New Website – SWASH

Water, sanitation and hygiene (WASH) contributes to the realization of children’s rights to survival and development by increasing access to, and use of, safe water and basic sanitation services, and promotes improved hygiene.

Now we have SWASH which attempts to sustain some of the progress made during WASH in schools.

New Website – SWASH
CARE

MWAKI -Kenya
Announcing a new compendium of school WASH resources. The new website, www.washinschools.info/swashplus was recently launched. Highlights from the site include new SWASH+ journal publications,  personal stories from students and teachers impacted by the SWASH+ Project, photo essays, videos, and one-page publication summaries.The SWASH+ ‘Communications Packet’ includes the following attachments:

  • Animated ‘button’ code to easily embed onto your site, linking viewers directly to the new SWASH+ site
  • Example Facebook and twitter messages
  • Two blog post examples about SWASH+ & key findings AND brief e-newsletter announcement
  • Flyer with a QR code to a SWASH+ video

Please share with others!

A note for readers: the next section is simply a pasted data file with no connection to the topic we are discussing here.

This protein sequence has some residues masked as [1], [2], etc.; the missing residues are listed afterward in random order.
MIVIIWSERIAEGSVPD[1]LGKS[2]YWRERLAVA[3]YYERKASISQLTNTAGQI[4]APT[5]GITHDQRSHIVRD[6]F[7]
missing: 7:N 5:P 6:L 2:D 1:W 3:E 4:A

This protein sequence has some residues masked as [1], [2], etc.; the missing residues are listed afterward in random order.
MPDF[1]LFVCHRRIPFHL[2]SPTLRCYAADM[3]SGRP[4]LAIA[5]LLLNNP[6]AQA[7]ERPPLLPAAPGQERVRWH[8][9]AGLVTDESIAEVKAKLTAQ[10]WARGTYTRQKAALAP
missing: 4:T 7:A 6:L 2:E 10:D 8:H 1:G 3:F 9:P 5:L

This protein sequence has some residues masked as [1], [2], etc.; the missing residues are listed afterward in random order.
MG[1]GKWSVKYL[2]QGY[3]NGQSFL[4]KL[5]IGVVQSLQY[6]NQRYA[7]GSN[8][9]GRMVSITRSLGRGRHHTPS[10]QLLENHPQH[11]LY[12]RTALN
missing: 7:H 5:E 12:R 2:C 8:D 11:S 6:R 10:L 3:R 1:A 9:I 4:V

To visit website, click here.

 

It is also pertinent to explore the new designs for toilets:

“Bill Gates has a thing for toilets. More pointedly, he’s concerned that 2.6 or so billion people don’t have good ones. So his foundation sponsored the Reinvent the Toilet Fair, which showcases revolutionary toilet designs that seek to change the way the world poops.

There, the foundation awarded top honors to Caltech, which came up with a prototype for a solar-powered, energy-producing toilet. The toilet of the future, it turns out, runs on renewable power, and turns human excrement into energy.”

Second in the competition was Loughborough University:

Loughborough University’s project leader Prof Mohammed Sohail said: “The current design [of the toilet] has a real problem.

“It uses a lot of water, it is very expensive to take the dirty water away and you need a treatment plant.

“This toilet creates something that looks and smells like coffee and has a combustible element so could be used as fuel in home cooking or as a fertiliser.”

Perhaps new technologies like these will bring real revolutions to developing countries and reduce significantly childhood disease and death.

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